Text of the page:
DUBLIN – Publicly listed European biotechnology firms raised a record €6.26 billion (US$6.8 billion) in IPOs and follow-on offerings during 2015, according to a newly issued report from the Berlin-based consultancy and market analysts Biocom AG.

The total is 82 percent ahead of the €3.44 billion raised in 2014. It represents further evidence that the European sector – at least the publicly listed part of it – is now increasingly globalized in its ability to access capital. Nasdaq is looming larger than ever as a source of finance. Just 25 European Nasdaq-listed firms – or 13 percent of the 191 that Biocom documented – raised €2.01 billion or 32 percent of the total.

According to Biocom, four European firms raised €406.6 million in IPOs in 2015, down from €509.6 in 2014. The majority of the funding came through follow-on offerings. Nasdaq counts any fundraising by a company that is new to Nasdaq, including those that are already listed on their home exchanges, as an IPO. By that reckoning, 10 European firms raised just over $1.1 billion in Nasdaq IPOs in 2015, up from the $584.7 million raised by six firms in 2014. (See BioWorld Today, Jan. 5, 2015.)

The class of 2015 includes: Advanced Accelerator Applications SA (US$75 million), Oasima Pharmaceutical AB (US$9.5 million), Nabriva Therapeutics AG ($92.25 million), Celyad SA (US$100.1 million), Biotie Therapies Oyj (US$56 million), Galapagos NV (US$210 million), Adaptimmune plc (US$191.25 million), Cellectis SA (US$228 million), Summit Therapeutics plc (US$34.2 million) and Ascendis Pharma A/S (US$108 million).

(The 2015 total excludes Irish-Australian veterinary biotech firm Nexvet Biopharma plc, of Tullamore, Ireland, which took in another $40 million. It also excludes $65 million Galapagos raised on Euronext, as part of its $275 million global offering).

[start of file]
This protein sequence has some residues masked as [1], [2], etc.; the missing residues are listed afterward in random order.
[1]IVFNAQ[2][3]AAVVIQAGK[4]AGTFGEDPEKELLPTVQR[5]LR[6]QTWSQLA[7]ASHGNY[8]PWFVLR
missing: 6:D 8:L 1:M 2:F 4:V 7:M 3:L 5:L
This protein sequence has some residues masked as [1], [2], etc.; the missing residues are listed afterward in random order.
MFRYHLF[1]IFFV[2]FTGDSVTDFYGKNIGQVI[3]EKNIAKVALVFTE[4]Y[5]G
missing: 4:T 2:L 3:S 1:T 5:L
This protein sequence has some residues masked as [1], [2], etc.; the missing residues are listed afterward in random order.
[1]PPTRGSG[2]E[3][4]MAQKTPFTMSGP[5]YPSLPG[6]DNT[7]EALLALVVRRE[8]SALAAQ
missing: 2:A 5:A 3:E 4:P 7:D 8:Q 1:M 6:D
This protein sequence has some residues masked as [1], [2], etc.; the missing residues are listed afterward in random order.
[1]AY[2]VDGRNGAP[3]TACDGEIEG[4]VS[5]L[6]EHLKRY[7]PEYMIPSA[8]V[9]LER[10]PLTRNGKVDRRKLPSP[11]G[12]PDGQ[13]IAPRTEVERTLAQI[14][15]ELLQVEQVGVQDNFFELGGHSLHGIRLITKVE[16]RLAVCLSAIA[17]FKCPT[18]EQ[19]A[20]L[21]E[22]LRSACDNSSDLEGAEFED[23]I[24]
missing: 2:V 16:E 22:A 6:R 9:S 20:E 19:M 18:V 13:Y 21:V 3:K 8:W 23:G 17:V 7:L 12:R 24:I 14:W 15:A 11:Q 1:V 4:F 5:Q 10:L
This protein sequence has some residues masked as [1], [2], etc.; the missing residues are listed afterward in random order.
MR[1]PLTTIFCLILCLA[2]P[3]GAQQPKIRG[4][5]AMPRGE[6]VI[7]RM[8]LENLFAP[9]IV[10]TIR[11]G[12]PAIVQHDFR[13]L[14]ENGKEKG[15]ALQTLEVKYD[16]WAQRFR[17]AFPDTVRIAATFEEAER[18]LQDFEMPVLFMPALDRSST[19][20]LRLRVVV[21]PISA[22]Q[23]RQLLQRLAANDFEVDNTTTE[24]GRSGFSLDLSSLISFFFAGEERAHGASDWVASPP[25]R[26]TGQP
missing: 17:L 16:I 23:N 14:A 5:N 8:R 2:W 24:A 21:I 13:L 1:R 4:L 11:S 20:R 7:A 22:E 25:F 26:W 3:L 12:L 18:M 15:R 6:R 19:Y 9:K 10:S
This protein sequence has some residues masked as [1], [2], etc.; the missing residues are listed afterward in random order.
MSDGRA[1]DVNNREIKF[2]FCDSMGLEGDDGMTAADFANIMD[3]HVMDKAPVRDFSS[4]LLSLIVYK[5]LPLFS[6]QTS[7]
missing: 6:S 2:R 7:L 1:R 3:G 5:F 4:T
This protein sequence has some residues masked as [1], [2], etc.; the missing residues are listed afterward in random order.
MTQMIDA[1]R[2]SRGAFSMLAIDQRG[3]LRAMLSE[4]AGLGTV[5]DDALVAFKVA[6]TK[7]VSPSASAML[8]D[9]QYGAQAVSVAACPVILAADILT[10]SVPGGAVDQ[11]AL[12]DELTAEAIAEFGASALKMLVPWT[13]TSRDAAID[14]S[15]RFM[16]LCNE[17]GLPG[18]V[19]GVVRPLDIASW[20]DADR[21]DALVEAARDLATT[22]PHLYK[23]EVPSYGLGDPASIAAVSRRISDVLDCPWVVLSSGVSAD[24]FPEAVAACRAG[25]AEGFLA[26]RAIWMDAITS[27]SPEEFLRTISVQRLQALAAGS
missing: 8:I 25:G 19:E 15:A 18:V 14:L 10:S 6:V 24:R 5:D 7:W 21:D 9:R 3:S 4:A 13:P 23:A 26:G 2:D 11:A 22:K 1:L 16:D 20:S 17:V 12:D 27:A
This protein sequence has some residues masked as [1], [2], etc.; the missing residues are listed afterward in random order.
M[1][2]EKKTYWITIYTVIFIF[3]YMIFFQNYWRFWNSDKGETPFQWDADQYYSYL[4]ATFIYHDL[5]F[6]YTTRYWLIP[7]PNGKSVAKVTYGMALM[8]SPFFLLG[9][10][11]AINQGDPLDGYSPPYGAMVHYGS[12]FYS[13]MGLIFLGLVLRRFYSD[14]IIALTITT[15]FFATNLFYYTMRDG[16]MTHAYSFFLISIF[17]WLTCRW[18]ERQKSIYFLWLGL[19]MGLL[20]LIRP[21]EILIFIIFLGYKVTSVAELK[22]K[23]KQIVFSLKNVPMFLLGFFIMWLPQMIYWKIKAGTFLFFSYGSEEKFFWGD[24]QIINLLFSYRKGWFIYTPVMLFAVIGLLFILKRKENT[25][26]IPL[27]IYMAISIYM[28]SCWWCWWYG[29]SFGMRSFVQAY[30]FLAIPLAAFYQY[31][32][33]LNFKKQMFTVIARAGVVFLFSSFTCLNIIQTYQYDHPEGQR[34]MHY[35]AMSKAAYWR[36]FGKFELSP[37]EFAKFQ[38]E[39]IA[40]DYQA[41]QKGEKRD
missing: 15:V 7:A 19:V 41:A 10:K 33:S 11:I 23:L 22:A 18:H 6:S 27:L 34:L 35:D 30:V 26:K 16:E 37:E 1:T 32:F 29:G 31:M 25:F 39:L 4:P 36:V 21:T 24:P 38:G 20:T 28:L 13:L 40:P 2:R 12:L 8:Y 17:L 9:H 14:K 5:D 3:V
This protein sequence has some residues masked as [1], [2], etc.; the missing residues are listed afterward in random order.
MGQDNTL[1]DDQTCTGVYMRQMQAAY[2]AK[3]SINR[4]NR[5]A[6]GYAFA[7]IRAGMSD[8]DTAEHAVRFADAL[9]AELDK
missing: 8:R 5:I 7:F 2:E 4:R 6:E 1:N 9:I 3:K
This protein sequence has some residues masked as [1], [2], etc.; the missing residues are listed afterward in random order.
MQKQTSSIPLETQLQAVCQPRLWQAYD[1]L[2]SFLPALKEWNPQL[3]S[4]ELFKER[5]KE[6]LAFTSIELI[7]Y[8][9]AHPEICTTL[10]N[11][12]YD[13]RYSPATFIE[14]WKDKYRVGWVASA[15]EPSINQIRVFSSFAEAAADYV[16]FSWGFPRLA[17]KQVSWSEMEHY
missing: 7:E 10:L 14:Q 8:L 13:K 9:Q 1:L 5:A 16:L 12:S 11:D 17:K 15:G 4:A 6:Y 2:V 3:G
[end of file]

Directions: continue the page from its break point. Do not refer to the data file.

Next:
There is strong anecdotal evidence, too, that American cash now owns large equity stakes in leading European biotech companies, such as Denmark's Genmab A/S and Germany's Morphosys AG that remain listed on their local exchanges.

By Biocom's reckoning 21 of the 25 IPOs completed by European biotech firms in 2015 happened in Europe. Euronext remains Europe's leading biotech exchange – firms listed there raised €2.096 billion, Biocom reported, including €386.2 million in IPOs and another €1.71 billion in follow-on offerings. Its junior exchange, Alternext, added another €97.1 million. In London, the split between the main market of the London Stock Exchange and the Alternative Investment Market (AIM) was more even. The former generated €418.6 million in follow-on offerings (with no IPOs), while the latter generated €473.8 million, comprising €48.2 million in IPOs and €425.6 million in follow-on transactions.

Europe's public biotech firms remain collectively immature – according to Biocom some 75 percent have a market cap below €300 million, with 46 percent in the micro cap ($50 million – $300 million) range and another 29 percent in nano-cap (less than $50 million) territory.

This level of performance offers a rejoinder to those who call for pan-Europe initiatives – or incentives – that would foster a healthier appetite for biotechnology on the part of European investors. Germany, in particular, remains bearish on biotechnology – but artificial incentives for biotech have a poor track record in that country. Although the financing scene is highly fragmented, it is, arguably, now delivering the necessary finance. For how long more is the key question, particularly given the market jitters that accompanied this year's J.P. Morgan Healthcare Conference. Whether the share price falls represent a short-term blip due to profit-taking or the beginning of a long-term downward trend is not yet clear.

For European biotech, investing the capital it has raised in delivering therapeutic innovation to the market and to patients represents the best way of sustaining the flow of capital – and, maybe, of opening up the wallets of some European investors.